Despite being an established feature of social science research in high-income countries, the cost and complexity of longitudinal studies mean they are a comparative rarity in low- and middle-income countries. This chapter examines longitudinal evidence from the Young Lives study in Ethiopia, India, Peru and Vietnam to analyse how inequalities between groups of children become established. First, the chapter identifies that developmental differences between groups of children emerge very early in life. Second, while children's height development trajectories are sometimes thought of as 'fixed' early in life, cohort data shows later change in individual trajectories which offers potential intervention points across the life-course. Third, life-course analysis has a particular strength in showing the interdependencies between domains of children's development as they grow up. Finally, this chapter discusses challenges of linking longitudinal evidence with policy debates, emphasising the importance of involving policy actors early in the research process to identify policy demand for research and support effective dissemination and uptake.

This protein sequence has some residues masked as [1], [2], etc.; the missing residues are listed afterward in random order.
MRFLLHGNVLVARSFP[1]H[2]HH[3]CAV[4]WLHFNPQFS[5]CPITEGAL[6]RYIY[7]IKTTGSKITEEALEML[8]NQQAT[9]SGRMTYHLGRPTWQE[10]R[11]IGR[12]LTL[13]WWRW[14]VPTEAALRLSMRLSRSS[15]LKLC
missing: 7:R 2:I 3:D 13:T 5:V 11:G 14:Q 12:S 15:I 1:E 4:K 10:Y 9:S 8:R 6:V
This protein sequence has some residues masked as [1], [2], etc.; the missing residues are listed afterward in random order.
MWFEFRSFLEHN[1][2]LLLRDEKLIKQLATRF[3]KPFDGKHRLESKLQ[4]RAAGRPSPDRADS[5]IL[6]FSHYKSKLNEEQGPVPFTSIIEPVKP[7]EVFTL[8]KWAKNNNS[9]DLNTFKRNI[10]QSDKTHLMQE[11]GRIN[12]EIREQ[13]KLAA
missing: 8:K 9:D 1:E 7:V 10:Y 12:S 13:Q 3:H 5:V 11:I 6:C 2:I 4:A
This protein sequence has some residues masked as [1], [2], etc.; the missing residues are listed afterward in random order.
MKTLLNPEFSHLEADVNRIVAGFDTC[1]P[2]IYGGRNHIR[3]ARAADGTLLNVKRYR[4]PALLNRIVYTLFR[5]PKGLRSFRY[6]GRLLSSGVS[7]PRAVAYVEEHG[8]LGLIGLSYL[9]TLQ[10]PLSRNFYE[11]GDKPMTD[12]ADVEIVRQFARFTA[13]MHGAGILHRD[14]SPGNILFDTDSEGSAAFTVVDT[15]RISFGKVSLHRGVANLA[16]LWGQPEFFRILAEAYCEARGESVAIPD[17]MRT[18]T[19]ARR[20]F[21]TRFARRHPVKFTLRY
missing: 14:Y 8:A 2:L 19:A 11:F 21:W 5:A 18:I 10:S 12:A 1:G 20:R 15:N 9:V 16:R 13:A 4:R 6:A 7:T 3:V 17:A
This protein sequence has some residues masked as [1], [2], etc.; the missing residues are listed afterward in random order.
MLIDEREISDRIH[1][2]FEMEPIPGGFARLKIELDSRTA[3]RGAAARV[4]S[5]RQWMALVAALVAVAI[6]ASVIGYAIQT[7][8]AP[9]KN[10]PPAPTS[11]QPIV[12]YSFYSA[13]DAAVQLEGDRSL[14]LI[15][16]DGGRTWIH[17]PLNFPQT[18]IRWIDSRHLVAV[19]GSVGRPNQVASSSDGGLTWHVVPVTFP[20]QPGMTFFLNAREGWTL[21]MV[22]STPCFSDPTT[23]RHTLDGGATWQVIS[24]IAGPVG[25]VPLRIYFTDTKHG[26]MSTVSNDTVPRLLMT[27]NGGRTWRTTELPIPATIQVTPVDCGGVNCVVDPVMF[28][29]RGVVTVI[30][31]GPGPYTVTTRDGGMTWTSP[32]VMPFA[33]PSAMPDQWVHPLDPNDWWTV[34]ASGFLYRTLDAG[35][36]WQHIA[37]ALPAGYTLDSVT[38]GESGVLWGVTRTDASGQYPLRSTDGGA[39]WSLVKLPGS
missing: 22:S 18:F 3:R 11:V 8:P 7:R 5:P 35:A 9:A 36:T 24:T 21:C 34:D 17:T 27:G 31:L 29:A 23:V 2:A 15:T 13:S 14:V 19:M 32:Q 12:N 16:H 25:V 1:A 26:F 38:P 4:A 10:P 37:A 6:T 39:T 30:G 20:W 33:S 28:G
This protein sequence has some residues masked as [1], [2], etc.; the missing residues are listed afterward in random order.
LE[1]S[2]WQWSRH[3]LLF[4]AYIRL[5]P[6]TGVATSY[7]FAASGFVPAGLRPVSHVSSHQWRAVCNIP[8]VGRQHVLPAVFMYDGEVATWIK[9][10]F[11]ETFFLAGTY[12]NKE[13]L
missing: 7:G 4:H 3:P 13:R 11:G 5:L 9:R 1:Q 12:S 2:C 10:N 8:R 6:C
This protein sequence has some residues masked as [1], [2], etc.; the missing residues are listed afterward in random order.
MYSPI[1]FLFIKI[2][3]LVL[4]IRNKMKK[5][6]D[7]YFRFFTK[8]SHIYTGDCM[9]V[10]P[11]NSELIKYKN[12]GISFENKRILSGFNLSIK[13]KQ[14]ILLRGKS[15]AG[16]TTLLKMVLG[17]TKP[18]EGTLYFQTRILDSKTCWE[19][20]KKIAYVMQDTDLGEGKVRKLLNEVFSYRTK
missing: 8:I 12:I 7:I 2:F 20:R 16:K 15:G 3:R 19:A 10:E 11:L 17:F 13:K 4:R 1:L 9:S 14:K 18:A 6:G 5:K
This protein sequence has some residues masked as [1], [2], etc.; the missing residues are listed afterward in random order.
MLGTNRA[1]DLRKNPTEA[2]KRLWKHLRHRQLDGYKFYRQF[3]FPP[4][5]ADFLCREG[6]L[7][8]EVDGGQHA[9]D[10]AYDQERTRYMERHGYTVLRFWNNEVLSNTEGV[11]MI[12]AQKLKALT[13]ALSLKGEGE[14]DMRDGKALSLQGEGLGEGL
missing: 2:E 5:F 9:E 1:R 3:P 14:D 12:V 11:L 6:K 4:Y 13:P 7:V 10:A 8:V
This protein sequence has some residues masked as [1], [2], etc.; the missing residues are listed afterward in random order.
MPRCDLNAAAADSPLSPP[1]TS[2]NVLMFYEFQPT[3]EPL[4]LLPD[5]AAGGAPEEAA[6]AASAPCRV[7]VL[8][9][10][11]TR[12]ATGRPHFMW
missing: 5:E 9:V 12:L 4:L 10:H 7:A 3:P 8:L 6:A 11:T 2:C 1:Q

Handbook of the Life Course, Vol 2, edited by Michael J. Shanahan, Jeylan T. Mortimer and Monica Kirkpatrick Johnson, Springer, 2015.